This article investigates identity discourse during military conflict through the lens of local print media. Using dynamic topic modelling and the term frequency-inverse document frequency statistic, this article examines what discursive themes appeared in two local newspapers from the city of Kramatorsk in eastern Ukraine before, during and after a three-month occupation by militants of the so-called Donetsk “People’s Republic” (DNR) in 2014; how these themes evolved over time; and how these themes related to local, regional, and national identity discourse. The results show that the conflict fueled the replacement of local and regional identity discourses with a national (Ukrainian) discourse, even as the conflict receded from view as a topic of discussion. Moreover, there is no indication that representatives of the DNR engaged in efforts to either foster a new identity or hark back to historical, political, or cultural references for identity-building purposes.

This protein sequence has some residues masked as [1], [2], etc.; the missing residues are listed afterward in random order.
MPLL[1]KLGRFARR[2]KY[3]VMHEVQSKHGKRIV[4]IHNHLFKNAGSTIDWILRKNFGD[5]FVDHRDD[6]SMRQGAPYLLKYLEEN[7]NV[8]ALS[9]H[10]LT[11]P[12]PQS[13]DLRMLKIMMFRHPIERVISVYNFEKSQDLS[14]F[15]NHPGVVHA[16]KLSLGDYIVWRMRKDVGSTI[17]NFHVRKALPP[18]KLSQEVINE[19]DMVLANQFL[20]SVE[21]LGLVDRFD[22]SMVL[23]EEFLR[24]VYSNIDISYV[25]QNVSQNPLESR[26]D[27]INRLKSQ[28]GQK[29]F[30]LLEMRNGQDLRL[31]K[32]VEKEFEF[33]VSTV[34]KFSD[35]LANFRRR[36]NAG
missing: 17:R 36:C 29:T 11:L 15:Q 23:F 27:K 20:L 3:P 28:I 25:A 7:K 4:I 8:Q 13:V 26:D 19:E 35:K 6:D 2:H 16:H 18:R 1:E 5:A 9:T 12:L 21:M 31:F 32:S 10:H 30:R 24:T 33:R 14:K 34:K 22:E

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pp. 419-459
Launched on MUSE
Open Access
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